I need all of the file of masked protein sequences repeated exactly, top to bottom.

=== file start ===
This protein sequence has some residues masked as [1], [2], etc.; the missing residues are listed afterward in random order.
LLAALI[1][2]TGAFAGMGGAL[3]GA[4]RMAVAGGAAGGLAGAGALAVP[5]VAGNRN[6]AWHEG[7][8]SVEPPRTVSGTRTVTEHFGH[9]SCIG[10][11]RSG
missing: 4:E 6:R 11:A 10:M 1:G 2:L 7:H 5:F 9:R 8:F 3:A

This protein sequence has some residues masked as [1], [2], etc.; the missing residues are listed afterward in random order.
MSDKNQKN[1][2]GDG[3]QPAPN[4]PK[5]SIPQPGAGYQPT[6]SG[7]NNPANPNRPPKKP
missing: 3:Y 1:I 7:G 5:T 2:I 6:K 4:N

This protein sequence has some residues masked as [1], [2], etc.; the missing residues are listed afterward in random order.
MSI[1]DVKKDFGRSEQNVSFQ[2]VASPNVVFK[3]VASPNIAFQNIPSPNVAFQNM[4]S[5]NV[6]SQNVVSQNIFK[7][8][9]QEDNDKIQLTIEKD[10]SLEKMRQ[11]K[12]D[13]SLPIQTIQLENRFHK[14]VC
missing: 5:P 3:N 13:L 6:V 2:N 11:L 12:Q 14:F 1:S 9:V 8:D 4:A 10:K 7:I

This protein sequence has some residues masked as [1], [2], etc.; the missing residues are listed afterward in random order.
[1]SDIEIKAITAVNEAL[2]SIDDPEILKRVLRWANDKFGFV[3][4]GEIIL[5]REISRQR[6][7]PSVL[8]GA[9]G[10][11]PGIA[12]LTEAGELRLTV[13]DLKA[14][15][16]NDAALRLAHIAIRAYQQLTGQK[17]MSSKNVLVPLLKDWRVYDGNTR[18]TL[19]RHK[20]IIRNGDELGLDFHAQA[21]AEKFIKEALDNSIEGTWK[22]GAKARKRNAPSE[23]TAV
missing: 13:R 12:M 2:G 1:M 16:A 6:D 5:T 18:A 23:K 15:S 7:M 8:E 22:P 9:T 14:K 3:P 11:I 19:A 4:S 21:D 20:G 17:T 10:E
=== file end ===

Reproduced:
This protein sequence has some residues masked as [1], [2], etc.; the missing residues are listed afterward in random order.
LLAALI[1][2]TGAFAGMGGAL[3]GA[4]RMAVAGGAAGGLAGAGALAVP[5]VAGNRN[6]AWHEG[7][8]SVEPPRTVSGTRTVTEHFGH[9]SCIG[10][11]RSG
missing: 4:E 6:R 11:A 10:M 1:G 2:L 7:H 5:F 9:R 8:F 3:A

This protein sequence has some residues masked as [1], [2], etc.; the missing residues are listed afterward in random order.
MSDKNQKN[1][2]GDG[3]QPAPN[4]PK[5]SIPQPGAGYQPT[6]SG[7]NNPANPNRPPKKP
missing: 3:Y 1:I 7:G 5:T 2:I 6:K 4:N

This protein sequence has some residues masked as [1], [2], etc.; the missing residues are listed afterward in random order.
MSI[1]DVKKDFGRSEQNVSFQ[2]VASPNVVFK[3]VASPNIAFQNIPSPNVAFQNM[4]S[5]NV[6]SQNVVSQNIFK[7][8][9]QEDNDKIQLTIEKD[10]SLEKMRQ[11]K[12]D[13]SLPIQTIQLENRFHK[14]VC
missing: 5:P 3:N 13:L 6:V 2:N 11:L 12:Q 14:F 1:S 9:V 8:D 4:A 10:K 7:I

This protein sequence has some residues masked as [1], [2], etc.; the missing residues are listed afterward in random order.
[1]SDIEIKAITAVNEAL[2]SIDDPEILKRVLRWANDKFGFV[3][4]GEIIL[5]REISRQR[6][7]PSVL[8]GA[9]G[10][11]PGIA[12]LTEAGELRLTV[13]DLKA[14][15][16]NDAALRLAHIAIRAYQQLTGQK[17]MSSKNVLVPLLKDWRVYDGNTR[18]TL[19]RHK[20]IIRNGDELGLDFHAQA[21]AEKFIKEALDNSIEGTWK[22]GAKARKRNAPSE[23]TAV
missing: 13:R 12:M 2:G 1:M 16:A 6:D 5:T 18:A 23:K 15:S 7:M 8:E 22:P 9:T 14:K 3:P 11:I 19:A 4:S 21:D 20:G 17:T 10:E